Did Bayern Complete Its Rebuild While No One Noticed?

Did Bayern Complete Its Rebuild While No One Noticed?


The Bulls provide a perfect case study. Jordan and Pippen were the sorts of players who bent destiny to their will. They had ultimate agency, and so the Bulls had agency. They were the protagonists in the story: it was a story about whether they would win or they would lose.

It never seemed to occur to anyone inside the Bulls to think about what might happen when they left, and that agency disappeared. In the seasons that followed, the team became one of the worst in the N.B.A. It was six years before it so much as made the playoffs again.

For a while, it seemed as if a similar fate might await Bayern, maybe not in Germany, where the team’s primacy is so hard-baked that it can spend most of a season in a state of crisis and still win a championship, but certainly in Europe.

As recently as the summer of 2019, the club’s former player Dietmar Hamann was among those calling for a rebuild. The club needed “five or six” players, he wrote, to compete with the continent’s best. The core of the team — a group that included Javi Martínez and Robert Lewandowski, both also entering their 30s — was too old, many felt, and its style of play too ponderous to compete with the dynamism of Jürgen Klopp’s Liverpool and the verve of Pep Guardiola’s Manchester City.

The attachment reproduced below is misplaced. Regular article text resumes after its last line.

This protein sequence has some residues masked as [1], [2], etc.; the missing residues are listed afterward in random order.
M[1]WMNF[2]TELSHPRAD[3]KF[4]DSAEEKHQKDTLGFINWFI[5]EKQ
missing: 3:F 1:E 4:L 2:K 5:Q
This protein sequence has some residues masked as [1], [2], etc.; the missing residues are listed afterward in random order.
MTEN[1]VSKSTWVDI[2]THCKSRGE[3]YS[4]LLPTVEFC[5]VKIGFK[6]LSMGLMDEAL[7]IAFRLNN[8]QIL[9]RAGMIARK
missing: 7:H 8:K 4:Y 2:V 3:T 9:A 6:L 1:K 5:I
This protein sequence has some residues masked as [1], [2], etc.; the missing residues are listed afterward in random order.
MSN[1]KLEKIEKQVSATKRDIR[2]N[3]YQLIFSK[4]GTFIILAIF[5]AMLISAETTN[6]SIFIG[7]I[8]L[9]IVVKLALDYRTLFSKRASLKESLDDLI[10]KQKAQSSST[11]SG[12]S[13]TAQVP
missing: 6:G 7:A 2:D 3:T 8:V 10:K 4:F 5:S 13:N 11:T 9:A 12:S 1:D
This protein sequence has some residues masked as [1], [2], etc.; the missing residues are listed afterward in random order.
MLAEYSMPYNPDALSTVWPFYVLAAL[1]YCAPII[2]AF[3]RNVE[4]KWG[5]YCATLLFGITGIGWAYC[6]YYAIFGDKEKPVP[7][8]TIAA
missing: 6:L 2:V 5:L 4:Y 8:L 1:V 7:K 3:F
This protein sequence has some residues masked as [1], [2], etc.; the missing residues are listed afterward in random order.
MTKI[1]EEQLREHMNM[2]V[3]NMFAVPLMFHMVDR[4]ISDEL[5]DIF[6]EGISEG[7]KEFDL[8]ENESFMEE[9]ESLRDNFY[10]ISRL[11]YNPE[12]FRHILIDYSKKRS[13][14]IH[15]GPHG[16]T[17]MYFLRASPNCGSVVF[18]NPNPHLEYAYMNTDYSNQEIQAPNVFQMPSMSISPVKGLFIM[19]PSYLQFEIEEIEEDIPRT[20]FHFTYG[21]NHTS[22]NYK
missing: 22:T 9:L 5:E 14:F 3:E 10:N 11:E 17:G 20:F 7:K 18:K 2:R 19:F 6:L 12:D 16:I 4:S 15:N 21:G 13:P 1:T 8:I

Looking back, it would be easy to say all of that worry was misplaced, that rumors of Bayern’s demise had been greatly exaggerated. It would, though, be wrong. It is not that Bayern did not need to rebuild; it is that the process had already started.

In 2017, Bayern opened its new academy amid a blizzard of promises to unearth a generation of players that would turn Bayern, and Germany, into champions in 2030. The club had been conscious of a need to produce more homegrown talent; at that stage, the well had run a little dry after Müller.

Over the next couple of years, its ethos in the transfer market would change, too, developing into what Hasan Salihamidzic, the sporting director, refers to as a “two pillar” approach: As well as looking for ready-made, plug-and-play stars — like Leroy Sané, signed this summer from Manchester City — Bayern would scour the globe for promising young talent, too.



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